The number of enterprises applying for exhibition space at the expo exceeded expectations, with requests for more than twice the number of booths originally allotted by organizers. More than 1,000 of the 3,500 exhibition booths eventually installed were reserved by ASEAN nation enterprises, accounting for more than 40% of the total occupancy.

Major international players at the event included Siemens, Ericsson, Finnish STORAENSO, China Telecom, China Mobile, Japanese Ojipaper, NEC, Shanghai Baogang Steel Co., China-Aerospace, Tsinghua Tongfang, TCL Group, Skyworth Digital and many more high-profile enterprises. In support of their localized interests, representatives from 40 ASEAN-nation-based chambers of commerce also attended.

Evidencing the increasing importance of Nanning as an international metropolis and hub of regional commerce, several of the ASEAN member nations are expected to establish consulates in the city, including Thailand, Laos and Malaysia. Vietnam and Cambodia already have consulate-presence there.

Pushing prosperity

The highly successful CAExpo further evidences a building momentum in the movement of 11 nations to fully realize a free trade zone (FTA), a greater region of commerce that will encompass a total population of more than 1.7 billion. For 11 years, ASEAN has remained among the top five of China's trading partners.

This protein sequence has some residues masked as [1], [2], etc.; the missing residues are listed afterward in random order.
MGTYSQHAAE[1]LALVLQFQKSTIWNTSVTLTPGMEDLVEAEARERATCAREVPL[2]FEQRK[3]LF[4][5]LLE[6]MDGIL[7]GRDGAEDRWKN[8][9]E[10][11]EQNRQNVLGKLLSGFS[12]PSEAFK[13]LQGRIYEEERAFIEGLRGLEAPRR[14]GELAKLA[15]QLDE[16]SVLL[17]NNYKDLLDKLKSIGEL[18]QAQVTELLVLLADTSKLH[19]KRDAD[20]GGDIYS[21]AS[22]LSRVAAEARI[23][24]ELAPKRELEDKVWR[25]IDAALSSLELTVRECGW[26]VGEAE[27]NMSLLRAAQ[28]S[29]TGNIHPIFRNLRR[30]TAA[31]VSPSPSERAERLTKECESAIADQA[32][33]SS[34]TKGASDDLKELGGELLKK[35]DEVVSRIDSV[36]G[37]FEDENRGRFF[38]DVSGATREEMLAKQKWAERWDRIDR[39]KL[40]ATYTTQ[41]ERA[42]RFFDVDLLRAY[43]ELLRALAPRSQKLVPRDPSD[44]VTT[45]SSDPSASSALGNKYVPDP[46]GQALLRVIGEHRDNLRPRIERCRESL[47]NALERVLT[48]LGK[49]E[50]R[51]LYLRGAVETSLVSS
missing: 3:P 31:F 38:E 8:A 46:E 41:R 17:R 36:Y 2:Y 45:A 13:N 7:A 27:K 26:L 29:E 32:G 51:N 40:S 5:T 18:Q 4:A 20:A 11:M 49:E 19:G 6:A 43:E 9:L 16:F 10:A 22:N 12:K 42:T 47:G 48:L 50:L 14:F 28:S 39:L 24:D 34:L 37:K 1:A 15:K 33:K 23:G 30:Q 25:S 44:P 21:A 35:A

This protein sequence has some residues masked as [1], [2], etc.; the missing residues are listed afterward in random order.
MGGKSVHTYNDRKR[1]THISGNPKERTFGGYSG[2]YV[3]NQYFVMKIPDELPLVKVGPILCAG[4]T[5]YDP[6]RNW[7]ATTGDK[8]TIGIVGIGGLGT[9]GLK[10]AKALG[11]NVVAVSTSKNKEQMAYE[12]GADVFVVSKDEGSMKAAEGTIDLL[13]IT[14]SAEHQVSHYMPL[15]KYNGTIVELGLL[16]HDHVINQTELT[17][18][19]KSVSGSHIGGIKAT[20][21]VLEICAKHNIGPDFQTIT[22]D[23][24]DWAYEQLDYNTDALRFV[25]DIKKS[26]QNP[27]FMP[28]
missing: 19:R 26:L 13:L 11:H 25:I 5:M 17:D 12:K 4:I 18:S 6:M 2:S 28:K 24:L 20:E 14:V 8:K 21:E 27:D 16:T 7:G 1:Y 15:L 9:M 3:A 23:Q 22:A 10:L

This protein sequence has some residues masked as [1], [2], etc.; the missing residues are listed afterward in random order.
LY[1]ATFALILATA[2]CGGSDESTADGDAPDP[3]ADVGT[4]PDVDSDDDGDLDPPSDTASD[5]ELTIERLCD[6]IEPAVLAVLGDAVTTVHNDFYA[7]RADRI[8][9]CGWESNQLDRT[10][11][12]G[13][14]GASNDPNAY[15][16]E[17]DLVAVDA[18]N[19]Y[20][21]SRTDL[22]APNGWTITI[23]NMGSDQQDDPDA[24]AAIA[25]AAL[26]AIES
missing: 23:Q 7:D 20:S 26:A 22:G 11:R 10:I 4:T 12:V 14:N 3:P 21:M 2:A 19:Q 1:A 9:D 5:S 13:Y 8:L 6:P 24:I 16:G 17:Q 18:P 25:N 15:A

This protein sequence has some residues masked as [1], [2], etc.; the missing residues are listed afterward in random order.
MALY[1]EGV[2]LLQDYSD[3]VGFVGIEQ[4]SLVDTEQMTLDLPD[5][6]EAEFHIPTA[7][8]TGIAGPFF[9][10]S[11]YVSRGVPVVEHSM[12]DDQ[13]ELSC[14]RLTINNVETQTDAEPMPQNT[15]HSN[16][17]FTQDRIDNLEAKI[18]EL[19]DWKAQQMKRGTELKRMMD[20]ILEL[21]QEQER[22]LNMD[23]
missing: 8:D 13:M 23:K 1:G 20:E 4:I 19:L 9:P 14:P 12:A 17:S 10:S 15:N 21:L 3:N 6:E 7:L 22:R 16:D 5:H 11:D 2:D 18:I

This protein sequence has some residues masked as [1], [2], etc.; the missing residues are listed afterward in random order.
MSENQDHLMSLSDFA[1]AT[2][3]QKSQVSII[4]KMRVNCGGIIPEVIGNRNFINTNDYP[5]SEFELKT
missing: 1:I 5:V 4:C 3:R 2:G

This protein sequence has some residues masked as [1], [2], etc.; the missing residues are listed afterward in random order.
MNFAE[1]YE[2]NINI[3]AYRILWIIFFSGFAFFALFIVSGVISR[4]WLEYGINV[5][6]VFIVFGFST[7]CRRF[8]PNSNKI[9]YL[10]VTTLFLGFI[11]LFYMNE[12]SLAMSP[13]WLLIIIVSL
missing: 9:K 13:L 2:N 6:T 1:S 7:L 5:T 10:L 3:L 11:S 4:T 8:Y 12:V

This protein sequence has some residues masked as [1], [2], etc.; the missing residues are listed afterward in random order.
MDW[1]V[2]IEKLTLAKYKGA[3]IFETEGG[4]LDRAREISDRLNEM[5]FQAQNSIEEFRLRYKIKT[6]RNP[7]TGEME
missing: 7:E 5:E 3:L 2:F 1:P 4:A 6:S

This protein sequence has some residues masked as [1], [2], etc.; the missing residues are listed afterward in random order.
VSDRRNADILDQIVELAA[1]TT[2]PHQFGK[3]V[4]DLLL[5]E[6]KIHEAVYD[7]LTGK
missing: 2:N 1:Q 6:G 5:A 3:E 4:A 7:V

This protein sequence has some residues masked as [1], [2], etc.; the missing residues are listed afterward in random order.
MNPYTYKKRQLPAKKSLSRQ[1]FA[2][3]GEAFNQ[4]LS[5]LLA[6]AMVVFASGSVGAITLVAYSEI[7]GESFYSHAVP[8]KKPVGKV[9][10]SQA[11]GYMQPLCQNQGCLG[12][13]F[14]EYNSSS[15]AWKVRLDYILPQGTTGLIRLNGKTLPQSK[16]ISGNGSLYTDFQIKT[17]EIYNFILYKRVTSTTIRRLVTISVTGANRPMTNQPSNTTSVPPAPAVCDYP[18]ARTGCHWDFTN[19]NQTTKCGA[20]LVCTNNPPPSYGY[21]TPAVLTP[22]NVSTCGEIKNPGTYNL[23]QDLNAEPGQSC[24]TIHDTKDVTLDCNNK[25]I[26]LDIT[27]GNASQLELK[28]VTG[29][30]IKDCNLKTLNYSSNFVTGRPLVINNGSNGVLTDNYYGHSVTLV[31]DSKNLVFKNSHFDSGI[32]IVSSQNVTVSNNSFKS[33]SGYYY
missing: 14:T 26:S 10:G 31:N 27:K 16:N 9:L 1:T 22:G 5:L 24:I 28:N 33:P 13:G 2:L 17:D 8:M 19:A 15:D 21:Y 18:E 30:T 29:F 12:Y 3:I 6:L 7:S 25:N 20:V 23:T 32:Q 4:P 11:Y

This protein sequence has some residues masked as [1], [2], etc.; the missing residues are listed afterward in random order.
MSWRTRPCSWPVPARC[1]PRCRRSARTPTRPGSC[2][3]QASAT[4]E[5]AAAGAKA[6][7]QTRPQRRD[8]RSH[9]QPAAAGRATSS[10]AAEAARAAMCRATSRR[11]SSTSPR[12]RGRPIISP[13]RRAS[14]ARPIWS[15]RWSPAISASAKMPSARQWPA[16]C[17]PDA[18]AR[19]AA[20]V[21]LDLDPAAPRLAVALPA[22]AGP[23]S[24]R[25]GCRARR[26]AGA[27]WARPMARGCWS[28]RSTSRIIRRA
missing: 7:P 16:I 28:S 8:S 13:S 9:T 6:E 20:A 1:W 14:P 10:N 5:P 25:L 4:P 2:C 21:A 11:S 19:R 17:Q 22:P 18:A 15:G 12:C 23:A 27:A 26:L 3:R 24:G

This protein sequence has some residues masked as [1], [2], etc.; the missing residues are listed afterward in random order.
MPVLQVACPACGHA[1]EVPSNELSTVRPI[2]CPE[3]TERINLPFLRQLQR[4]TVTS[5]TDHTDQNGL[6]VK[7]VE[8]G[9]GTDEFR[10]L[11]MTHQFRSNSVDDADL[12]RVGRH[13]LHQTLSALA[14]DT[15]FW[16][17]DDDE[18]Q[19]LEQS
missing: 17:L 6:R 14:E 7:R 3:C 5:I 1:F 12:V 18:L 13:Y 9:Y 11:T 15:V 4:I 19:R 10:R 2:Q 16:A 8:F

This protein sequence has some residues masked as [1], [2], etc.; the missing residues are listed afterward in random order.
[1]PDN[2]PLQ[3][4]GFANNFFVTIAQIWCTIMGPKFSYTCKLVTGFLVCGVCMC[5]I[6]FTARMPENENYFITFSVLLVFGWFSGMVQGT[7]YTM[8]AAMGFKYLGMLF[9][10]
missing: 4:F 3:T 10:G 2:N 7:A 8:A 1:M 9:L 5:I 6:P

According to the ASEAN Secretariat, China-ASEAN trade volume accelerated at an annual rate of about 40 percent in the past three years. In 2004, trade volume surpassed US$100 billion. The Secretariat's simulations further project a 0.9 percent expansion in GDP benefiting the ASEAN nations, and a 0.3 percent yield for China.

The China-ASEAN FTA, with collective national markets comprising US$2 trillion in gross domestic product, is projected to become the world's third largest trading region, after the European Union and the North American FTA.

Mobilization, cooperation and speed have proven to be the watchwords in the conception of CAExpo and the accelerating development of ASEAN. Zhai Kun, a scholar with the China Institute of Contemporary International Relations, said, "Of all the FTA negotiations in which China has participated, the negotiation with ASEAN has by far proved to be the fastest and most fruitful."

The ASEAN asset

In the first six months of 2005, cumulative bilateral transnational trade between China and the ASEAN 10 -- Brunei, Cambodia, Indonesia, Laos, Malaysia, Myanmar, the Philippines, Singapore, Thailand and Vietnam -- jumped 25 percent to exceed US$59 billion. At least partially seeding this rapid fruition was China's 2004 US$226-million direct foreign investment into ASEAN.